Born in 1982, French-Swiss nationality
She first wanted to devote her life to the dramatic arts and obtained her Bachelor's degree in literature in 2000.
After a course in pottery, she decided to follow the path of ceramics and in 2006 obtained a diploma in ceramic design in Geneva.
Lives and works in Dieulefit (FR) and has been selected to participate in several exhibitions in Europe (FR,CH,D,UK) since 2010.
Exhibits for the first time in Belgium at the Adrienne D. gallery.
Chloé Peytermann's work evokes lava flows, craters, landscapes that emerge from the inner bubbling of the earth.
Each work is the result of an adventure through which Chloé discovers the power of the piece, this potential hidden at the beginning, a mystery of textures and colours that is revealed as the sanding process progresses. Terrestrial, lunar or cosmic landscapes, colours that emerge one under the other. Some pieces evoke the melting of the Antarctic ice, or the still burning lava of the Andes volcanoes. Textures such as golden lichen on greyish rocky crusts or white moss in the Pacific...
Somewhere, Chloé's ceramic work reveals her own inner self, bubbling with energy. Her pieces are each small worlds, dreamlike or cosmic, which each time increase the potential of the ceramic material tenfold. Based on her textural research, the artist creates various collections that follow and inspire each other, in a permanent coming and going of new experiences: China, the Marquesas Islands, Pompeii, those places that the artist dreams about... and from which emerge the "bubbled bowls", the "atolls", urban landscapes composed of microarchitectures, chests, baths... and these astonishing landscapes on feet. She also applies this texture to her bowls.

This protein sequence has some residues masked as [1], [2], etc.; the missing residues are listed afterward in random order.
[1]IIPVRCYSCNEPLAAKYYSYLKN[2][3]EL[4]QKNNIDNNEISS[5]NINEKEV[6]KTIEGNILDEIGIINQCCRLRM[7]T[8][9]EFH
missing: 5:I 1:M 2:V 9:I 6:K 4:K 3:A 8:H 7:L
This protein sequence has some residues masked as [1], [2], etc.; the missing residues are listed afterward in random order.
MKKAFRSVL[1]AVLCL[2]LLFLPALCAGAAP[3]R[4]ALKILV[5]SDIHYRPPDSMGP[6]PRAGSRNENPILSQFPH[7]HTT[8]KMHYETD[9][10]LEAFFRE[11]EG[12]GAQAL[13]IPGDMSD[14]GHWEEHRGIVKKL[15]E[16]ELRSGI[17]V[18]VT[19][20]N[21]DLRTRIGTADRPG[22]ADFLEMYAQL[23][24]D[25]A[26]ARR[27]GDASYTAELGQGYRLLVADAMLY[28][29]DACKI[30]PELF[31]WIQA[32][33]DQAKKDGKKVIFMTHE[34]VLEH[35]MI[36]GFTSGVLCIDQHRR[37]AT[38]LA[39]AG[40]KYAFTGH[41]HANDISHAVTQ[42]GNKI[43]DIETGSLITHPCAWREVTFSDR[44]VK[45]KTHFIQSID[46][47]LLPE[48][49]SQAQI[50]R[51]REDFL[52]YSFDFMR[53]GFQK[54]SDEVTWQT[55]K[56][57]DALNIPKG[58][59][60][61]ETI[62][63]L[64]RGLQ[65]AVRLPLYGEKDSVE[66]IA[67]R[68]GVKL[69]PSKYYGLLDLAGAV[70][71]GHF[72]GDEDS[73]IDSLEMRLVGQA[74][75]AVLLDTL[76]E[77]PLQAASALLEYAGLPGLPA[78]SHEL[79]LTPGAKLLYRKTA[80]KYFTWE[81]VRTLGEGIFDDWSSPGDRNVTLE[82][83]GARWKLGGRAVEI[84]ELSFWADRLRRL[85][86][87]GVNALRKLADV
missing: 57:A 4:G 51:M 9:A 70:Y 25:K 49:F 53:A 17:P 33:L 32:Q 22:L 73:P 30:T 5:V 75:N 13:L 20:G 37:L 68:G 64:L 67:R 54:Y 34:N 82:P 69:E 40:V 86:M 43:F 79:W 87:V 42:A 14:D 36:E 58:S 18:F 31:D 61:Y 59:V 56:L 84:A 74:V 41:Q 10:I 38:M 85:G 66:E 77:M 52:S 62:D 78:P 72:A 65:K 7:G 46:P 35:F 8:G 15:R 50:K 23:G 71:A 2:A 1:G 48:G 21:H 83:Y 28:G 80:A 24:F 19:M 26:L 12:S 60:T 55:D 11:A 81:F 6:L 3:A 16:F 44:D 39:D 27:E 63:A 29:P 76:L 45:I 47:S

Through her work, Chloé Peytermann invites us to travel, to discover a new dimension of infinite landscapes.
(Caroline Alder, mesologist artist).
Chloé's pieces, overflowing with textures, first attract our touch.
Then, as we gaze, landscapes, cartographies, successive layers emerge, as if time had passed over each piece. We discover a first layer, then others.
It was by accident that the artist discovered this technique, which has been with him for some time.
During a firing, the temperature was too high and small bubbles appeared on the surface of the material.
A line of blisters appeared. With an inquisitive mind, Chloé bursts and sands these bubbles, revealing a whole network.
Underneath the bubbled volume, an underlayer, the appearance of a depth, cracks, a forgotten colour.
She was faced with this new experience: how to reproduce this defect?
She therefore developed her own technique: successive application of glazes, engobes, firing, bursting of the bubbles, and finally sanding.
She applies the same technique to her bowls.